Please re-read my post. It was in regard to the WCTU Local Historic District which is located north of the proposed 11 story building not the Woman’s Club of Evanston. (“Woman’s” is correct by the way.) The WCTU Local Histori District would indeed, be cast in long shadows.
Take a walk over there. It’s a really cool place. Lots of history. Great stuff.
Here’s why I believe the headline and the focus of this story is misleading — 500 new jobs was a projection into the future. There was no guarantee that these would have been new jobs, nor that the space would actually be filled with tenants. Meanwhile we do know for sure what would have happened – two historic sites would have had an 11 story brick wall on their property lines. Destruction comes in many ways.
Let’s get creative and think bigger on this. We have an amazing space in downtown Evanston that can generate revenue (and still provide parking) and contribute to this historic neighborhood. Let’s do it for the long-term.
The future is always uncertain. But if we have no space to accommodate more jobs, then we definitely won’t get them.
If a potential employer said he was going to bring 500 new jobs to Evanston, that also would be uncertain. The jobs might never arrive, or the business might fail and layoff all its workers, or it might move out of town. (Perhaps you remember Washington National Insurance, once headquartered in Evanston?)
What revenue do you see the parking lot generating after you’ve turned it into your mini-Millenium Park? Concession money from a popcorn stand? And how is that revenue not also uncertain?
I think building Evanston as a destination for heritage tourism is a long-term job and revenue generator. Oak Park is just one example of what can be done. But of course you and I may differ on that, Bill.
Have you been to the Willard House and taken a tour? Or walked around the whole site? We’d love to have you come by and see this history and hear why it is so important to save. Same for all your readers. As the story noted, we are open Sundays from 1-4 pm and we have plans for. much more. We are used to people not recognizing the importance of the women’s temperance movement to the overall story of women’s lives in America. We are working to change that…
I remember when the condo building at the north end of the block wasn’t there. I remember when Evanston Place across the street was an open parking lot.
The WCTU properties survived those developments and they can survive and thrive if an office building is constructed on the library lot.
The fake facts portrayal of a new office building as an existential threat to the historic buildings on the block does a disservice to our community.
Frank Lloyd Wright
The Frank Lloyd Wright Home in Oak Park is open daily. Do you plan on having more tours, making Evanston a place to go to? Has it been a go-to place the 50-plus years the Francis Willard home has been on the NRHP?
City Revenue from ‘Historic” spots ?
How many tax dollars does the Willard house, Mansion and others brirng in ?
Property tax revenue (2015 figures) from …
Woman’s Club of Evanston, 1702 Chicago Ave. … zero …. property is tax exempt.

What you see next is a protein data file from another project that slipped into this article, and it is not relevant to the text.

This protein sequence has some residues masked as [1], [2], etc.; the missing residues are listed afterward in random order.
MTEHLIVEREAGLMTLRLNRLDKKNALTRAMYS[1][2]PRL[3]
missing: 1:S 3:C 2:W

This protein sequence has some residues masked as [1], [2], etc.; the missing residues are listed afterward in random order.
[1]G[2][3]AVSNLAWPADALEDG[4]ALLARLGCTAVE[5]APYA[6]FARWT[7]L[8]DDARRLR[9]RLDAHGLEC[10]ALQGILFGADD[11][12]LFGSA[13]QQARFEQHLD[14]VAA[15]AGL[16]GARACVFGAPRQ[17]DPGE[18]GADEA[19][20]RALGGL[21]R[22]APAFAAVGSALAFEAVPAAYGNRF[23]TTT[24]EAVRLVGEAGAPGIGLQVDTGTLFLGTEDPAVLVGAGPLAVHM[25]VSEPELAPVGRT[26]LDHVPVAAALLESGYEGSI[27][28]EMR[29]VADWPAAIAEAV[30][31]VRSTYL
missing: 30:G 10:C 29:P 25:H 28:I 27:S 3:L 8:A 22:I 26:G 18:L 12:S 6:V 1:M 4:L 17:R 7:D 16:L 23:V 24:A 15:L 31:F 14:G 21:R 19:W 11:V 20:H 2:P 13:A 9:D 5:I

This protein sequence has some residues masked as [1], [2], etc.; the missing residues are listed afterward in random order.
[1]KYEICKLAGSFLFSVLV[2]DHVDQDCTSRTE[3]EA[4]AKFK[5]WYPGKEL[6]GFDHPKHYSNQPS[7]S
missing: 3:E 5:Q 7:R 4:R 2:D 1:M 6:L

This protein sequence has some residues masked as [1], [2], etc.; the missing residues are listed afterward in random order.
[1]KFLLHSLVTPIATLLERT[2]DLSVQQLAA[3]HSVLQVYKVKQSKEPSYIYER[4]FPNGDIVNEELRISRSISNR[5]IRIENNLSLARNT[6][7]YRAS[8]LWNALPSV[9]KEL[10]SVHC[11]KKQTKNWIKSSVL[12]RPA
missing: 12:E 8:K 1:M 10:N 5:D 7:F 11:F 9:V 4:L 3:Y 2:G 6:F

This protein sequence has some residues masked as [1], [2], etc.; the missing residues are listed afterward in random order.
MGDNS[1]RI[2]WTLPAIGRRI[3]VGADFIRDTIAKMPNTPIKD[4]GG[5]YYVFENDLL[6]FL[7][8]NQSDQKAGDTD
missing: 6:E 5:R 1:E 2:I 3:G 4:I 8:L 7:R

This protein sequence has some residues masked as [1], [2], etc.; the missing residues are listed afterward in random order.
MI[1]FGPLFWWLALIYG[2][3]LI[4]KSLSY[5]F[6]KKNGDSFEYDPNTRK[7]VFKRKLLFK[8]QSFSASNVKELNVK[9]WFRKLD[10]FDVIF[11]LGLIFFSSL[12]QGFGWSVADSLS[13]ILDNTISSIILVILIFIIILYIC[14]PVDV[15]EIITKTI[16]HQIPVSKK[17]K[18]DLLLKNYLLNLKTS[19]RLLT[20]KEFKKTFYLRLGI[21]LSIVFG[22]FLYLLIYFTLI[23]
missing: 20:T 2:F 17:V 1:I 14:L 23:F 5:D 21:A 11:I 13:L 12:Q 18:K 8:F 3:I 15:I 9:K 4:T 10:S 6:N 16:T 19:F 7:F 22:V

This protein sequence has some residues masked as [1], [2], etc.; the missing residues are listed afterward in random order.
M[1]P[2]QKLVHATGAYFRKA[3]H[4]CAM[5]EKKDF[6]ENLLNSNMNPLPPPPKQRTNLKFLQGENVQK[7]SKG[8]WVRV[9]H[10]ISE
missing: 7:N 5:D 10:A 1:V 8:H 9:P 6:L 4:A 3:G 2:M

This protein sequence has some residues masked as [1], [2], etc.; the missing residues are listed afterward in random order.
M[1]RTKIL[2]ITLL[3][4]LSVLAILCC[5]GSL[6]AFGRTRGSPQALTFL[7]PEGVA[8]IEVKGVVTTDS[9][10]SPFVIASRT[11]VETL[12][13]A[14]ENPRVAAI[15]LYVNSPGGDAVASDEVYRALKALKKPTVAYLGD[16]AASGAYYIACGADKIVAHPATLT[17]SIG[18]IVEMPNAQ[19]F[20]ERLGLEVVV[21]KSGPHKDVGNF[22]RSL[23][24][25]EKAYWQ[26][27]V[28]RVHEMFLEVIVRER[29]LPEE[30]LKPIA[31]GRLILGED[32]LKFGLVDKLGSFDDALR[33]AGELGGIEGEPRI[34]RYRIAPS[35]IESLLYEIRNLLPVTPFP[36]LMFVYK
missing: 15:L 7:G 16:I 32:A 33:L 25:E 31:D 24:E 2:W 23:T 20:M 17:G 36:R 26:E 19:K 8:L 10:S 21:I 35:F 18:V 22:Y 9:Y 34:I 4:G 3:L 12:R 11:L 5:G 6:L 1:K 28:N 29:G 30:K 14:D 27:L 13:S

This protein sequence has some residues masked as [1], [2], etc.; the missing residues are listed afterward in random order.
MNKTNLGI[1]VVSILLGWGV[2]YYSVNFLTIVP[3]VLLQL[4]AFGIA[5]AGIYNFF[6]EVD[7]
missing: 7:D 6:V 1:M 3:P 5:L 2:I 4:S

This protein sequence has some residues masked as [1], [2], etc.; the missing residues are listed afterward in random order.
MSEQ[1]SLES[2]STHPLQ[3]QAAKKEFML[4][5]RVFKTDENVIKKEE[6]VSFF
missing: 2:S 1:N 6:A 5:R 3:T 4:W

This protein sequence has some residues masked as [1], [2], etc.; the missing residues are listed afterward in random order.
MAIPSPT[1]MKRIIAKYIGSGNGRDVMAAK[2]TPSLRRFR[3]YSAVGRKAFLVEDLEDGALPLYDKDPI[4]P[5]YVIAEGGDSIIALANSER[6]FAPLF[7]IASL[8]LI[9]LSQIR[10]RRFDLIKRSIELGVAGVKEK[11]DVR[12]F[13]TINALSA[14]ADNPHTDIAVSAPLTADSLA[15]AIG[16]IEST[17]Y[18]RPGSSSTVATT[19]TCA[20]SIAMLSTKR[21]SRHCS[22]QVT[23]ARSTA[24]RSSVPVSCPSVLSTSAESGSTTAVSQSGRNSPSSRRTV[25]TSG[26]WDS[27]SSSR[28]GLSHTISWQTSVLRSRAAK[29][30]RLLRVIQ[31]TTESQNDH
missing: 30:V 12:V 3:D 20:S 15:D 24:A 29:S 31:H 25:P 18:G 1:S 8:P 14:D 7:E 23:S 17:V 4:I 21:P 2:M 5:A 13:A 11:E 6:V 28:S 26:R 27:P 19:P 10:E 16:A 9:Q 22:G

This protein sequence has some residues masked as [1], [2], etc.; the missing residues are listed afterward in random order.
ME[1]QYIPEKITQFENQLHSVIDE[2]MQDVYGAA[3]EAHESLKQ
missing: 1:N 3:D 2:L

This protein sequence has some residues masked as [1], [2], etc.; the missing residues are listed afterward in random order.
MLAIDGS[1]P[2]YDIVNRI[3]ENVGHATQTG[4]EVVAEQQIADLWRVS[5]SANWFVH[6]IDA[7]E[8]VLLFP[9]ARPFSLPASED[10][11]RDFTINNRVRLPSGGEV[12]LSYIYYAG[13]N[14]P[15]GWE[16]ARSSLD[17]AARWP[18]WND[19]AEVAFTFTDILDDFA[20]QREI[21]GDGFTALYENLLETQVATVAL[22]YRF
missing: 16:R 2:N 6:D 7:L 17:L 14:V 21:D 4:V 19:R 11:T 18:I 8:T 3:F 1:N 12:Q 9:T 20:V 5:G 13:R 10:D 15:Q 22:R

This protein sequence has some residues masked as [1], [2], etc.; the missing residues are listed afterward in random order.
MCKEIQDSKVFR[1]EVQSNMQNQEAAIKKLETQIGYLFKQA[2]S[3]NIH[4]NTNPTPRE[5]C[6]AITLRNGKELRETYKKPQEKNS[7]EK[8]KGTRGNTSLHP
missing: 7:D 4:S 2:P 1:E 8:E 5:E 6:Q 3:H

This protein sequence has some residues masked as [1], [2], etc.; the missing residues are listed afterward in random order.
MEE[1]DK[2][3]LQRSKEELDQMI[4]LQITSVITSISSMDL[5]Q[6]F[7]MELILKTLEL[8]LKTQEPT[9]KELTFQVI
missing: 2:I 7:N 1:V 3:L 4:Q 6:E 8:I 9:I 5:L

WCTU-owned rental property at 1724 Chicago Ave. $16,657.07.
WCTU-owned Frances Willard home and office building at rear, 1728-1730 Chicago Ave. … zero … property is tax exempt.
WCTU-owned rental property at 1732 Chicago Ave. $16,783.68.
Data from Cook County Property Tax Portal.
the Council did not “vote to
the Council did not “vote to reject 500 new jobs” pure and simple – 500 “new” jobs would not be created by this project – period – you were being kind to say the headline was “misleading”
Maybe our model to generate visitors should be Columbus IN which is the home to at least a dozen distinguished 20th century buildings.
Let’s look to the future, not to the past. So what if StudioGang designed the building? Jeannie Gang is a distinguished FEMALE architect whose building might sit well next to Frances Willard and the Women’s Club. Maybe someone should ask her.
Yes it is
The headline is misleading. Building empty office spaces does not create jobs to fill those empty spaces.
Jobs require space
The office building won’t get built unless the lenders financing the project are convinced there are tenants lined up to occupy the space.
Two existing major office buildings in Evanston — 1007 Church St. and 500 Davis — sold for premium prices within the last year because of rising occupancy rates.
There are never any guarantees in life, but your assumption that a new office building will remain empty is highly speculative.
That’s not my speculation
You’re misreading my words. Your headline implied that building this thing means jobs will be created to fill the office spaces. But, more likely, companies already in existence will occupy the spaces and bring with them the people already employed by them. It has nothing to do with job creation. that’s misleading.
You are falsely assuming that growing companies don’t move out of Evanston now because they can’t find enough space for their expanding workforce and that no new companies will ever be formed in Evanston.
You can’t grow the workforce if you don’t have space in which they can work.
I have been a journalist for 25 years, and your piece was, by any standard in the business, breathtakingly biased from the first graph. But I have a bias because my brother runs the Celtic Knot on Church Street, and it most likely would not have survived the construction period, resulting in the loss of at least two dozen jobs, the loss of a venue for local musicians and story tellers, the loss of business for local farm fresh producers, and, if may say so, the loss of a public house where tens of thousands of people have enjoyed themselves over the last more than a decade. And add on other businesses in the area dependent on parking. Never mind the promises of underground car parking at some later stage, the percentages in the restaurant game do not allow for any wriggle room.